In the US, are day-care expenses tax deductible? And if so under what conditions?

For example, if one parent is working, but the other is still going to (graduate) school, is any kind of deduction possible?

  • Does the working parent's company offer the DCA (The dependent care account)? It's part of the Flex account offering, one flavor is medical, the other, for child care. Feb 3, 2014 at 23:21

4 Answers 4


They're not deductible, but you can receive tax credit for these expenses. See the IRS publication 503 on the matter. The credit is up to $3K for one child or up to $6K for more than one child, provided both parents work and have earned income, and the credit doesn't exceed the actual un-reimbursed expenses/limits.

Read the pub for the full details and examples and form references (start with form 2441).

  • It should be pointed out that the tax credit is 20% or 35% (depending on your income) of up to 3K/6K. And one parent is allowed to be in school rather than working.
    – TTT
    May 31, 2016 at 17:19

You have two choices depending on your exact situation you might use either: the tax-credit or the flexible spending account (FSA). You can't use both unless more than one child in involved.

The first thing to determine is if your company ha the flexible spending account for dependent care. If they do and you want to use it you either signup during open season, or within 30 day of the birth of your child.

The tax credit is also a possibility.

You will have to run the numbers to see which one makes the most sense. Because you to signup in advance for the FSA you need to decide before the child is born which you will do.

Here is the IRS info regarding child care expenses:

Regarding one spouse in school:

Rule for student-spouse or spouse not able to care for self. Your spouse is treated as having earned income for any month that he or she is:

  1. A full-time student or

  2. Physically or mentally not able to care for himself or herself. (Your spouse also must live > with you for more than half the year.)

There are rules regarding age of children and income. There are also rules regarding who can be considered the caregiver, and documentation required.


In terms of the differences between the Dependent Care FSA and the Childcare Tax Credit, the general advice is that the FSA is the better choice where it is available, because it allows you to avoid paying FICA and Social Security taxes on the income excluded in this manner.

Of course, if you are unable to use the FSA because it is not available through your employer, the Childcare Tax Credit is available ($3000 per child up to $6000 total). If you have two children in daycare/childcare, you may claim the last $1000 of the Childcare Tax Credit if you took the first $5000 for the FSA.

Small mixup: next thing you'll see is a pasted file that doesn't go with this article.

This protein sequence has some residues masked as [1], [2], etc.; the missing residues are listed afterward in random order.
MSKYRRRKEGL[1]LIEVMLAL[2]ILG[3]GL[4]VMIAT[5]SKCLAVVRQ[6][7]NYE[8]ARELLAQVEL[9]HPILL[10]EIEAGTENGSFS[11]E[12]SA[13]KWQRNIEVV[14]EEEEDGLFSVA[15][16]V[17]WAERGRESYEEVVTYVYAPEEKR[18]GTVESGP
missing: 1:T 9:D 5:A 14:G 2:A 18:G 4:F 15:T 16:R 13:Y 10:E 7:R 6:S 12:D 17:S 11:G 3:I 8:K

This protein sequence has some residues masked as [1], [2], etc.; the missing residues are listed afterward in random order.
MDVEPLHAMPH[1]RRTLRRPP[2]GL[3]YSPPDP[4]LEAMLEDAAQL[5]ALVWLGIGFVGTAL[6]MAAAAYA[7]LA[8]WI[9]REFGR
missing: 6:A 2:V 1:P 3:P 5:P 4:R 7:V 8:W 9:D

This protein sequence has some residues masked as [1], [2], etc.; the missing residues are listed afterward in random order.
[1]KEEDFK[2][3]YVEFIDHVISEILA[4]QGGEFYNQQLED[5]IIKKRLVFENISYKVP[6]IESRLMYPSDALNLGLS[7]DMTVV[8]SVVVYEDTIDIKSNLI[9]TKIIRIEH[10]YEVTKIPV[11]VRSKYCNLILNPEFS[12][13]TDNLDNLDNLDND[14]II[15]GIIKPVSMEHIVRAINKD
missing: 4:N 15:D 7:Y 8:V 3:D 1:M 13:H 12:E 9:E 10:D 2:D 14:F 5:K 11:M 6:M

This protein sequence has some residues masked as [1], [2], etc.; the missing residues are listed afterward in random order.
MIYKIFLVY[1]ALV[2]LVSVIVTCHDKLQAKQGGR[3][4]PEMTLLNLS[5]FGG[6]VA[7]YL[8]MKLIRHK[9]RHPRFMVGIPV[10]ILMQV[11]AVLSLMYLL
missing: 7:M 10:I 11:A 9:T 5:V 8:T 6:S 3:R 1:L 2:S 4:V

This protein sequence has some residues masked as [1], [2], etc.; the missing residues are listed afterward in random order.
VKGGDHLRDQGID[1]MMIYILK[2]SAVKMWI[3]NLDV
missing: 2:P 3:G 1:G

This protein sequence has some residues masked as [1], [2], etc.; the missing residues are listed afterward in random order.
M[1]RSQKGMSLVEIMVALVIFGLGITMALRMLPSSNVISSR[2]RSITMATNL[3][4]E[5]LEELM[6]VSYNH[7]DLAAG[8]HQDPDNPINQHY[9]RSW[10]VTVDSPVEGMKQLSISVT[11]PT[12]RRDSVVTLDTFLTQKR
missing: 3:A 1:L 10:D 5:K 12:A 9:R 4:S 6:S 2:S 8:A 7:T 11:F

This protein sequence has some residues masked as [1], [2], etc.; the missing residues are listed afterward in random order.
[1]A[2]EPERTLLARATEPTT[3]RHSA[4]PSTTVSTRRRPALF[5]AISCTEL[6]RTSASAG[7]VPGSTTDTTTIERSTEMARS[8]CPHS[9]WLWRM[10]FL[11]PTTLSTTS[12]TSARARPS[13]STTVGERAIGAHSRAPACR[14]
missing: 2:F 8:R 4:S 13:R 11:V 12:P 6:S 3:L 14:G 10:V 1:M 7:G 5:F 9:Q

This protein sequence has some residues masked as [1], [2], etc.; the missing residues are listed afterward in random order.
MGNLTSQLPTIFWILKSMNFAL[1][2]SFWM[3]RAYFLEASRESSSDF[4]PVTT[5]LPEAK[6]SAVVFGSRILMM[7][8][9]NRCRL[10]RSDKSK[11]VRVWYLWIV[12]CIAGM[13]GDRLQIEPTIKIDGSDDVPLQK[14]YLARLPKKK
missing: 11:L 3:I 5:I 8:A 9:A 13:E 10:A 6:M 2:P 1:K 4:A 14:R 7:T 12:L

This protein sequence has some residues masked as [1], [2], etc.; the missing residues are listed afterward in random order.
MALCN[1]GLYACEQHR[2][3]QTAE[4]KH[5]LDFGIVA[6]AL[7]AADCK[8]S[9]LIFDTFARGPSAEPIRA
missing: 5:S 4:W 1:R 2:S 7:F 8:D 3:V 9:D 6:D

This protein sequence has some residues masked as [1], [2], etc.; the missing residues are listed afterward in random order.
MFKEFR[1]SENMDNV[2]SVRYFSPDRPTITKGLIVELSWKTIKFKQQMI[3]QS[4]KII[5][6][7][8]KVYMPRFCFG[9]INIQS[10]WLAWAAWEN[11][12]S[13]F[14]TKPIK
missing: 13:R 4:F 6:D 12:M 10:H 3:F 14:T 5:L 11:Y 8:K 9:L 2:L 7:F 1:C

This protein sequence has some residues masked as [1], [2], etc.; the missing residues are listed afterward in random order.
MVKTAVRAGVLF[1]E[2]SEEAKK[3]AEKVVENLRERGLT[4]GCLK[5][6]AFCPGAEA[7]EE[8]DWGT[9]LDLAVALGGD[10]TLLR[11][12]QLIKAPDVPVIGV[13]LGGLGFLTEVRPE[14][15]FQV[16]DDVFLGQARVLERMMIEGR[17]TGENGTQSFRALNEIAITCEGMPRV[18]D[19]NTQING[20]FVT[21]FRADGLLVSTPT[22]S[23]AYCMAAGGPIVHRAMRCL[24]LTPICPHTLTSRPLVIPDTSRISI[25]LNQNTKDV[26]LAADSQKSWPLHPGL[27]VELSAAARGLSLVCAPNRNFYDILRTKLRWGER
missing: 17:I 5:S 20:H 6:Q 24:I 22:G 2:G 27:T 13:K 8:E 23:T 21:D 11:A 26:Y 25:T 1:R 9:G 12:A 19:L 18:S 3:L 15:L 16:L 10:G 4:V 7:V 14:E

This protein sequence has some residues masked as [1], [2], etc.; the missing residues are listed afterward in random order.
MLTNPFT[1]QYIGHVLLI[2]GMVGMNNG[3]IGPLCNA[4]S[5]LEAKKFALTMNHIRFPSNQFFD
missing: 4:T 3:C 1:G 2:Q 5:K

• Very rarely deduction will be more beneficial than credit, for the same amounts.
    – littleadv
    Feb 4, 2014 at 18:16
  • @littleadv - The tax credit is 20% or 35% (depending on your income) of the 3/6K. So FICA + your normal tax bracket can easily tilt the scales in favor of the FSA.
    – TTT
    May 31, 2016 at 17:23

If you can use a Flex125 pre-tax spending account. Last time I used this program was several years ago. You are limited to $5,000 per year total, not per child, and if you don't use all the money you've set aside, you lose it, so don't set aside extra money.

7. The reimbursement (or fair market value of the dependent care expenses) are provided for the applicable year and may not exceed the least of the following limits:

a) $5000 ($2500 if you are married and do not file a joint tax return for the year)

b) Your taxable compensation (after any reductions under the 401(k) plan, dependent care assistance plan and medical/dental plans)

c) If you are married, your spouse’s actual deemed earned income.

For purposes of 7a) above, if two employees are married to each other and file a joint tax return, a single $5000 limit applies to both spouses together. For purposes of 7c) above, your spouse will be deemed to have earned income of $200 ($400 if you have 2 or more dependents described in paragraph 1) above) for each month in which your spouse is: Physically or mentally incapable of caring for him or herself or a full time student at an educational institution. For all purposes of paragraph 7) above, certain separated spouses are not treated as married.

IRS 2013 publication 503 PDF

  • 1
    You might want to look at form 2441 before you answer "No". I'm not a tax expert, so I'm going to let someone else expand on that in an answer here. (BTW, someone else down-voted your answer, I'm just trying to give you some feedback about why they may have done that.) Feb 3, 2014 at 22:29
  • I don't mind being down-voted if I'm wrong.
    – Marc
    Feb 4, 2014 at 2:07

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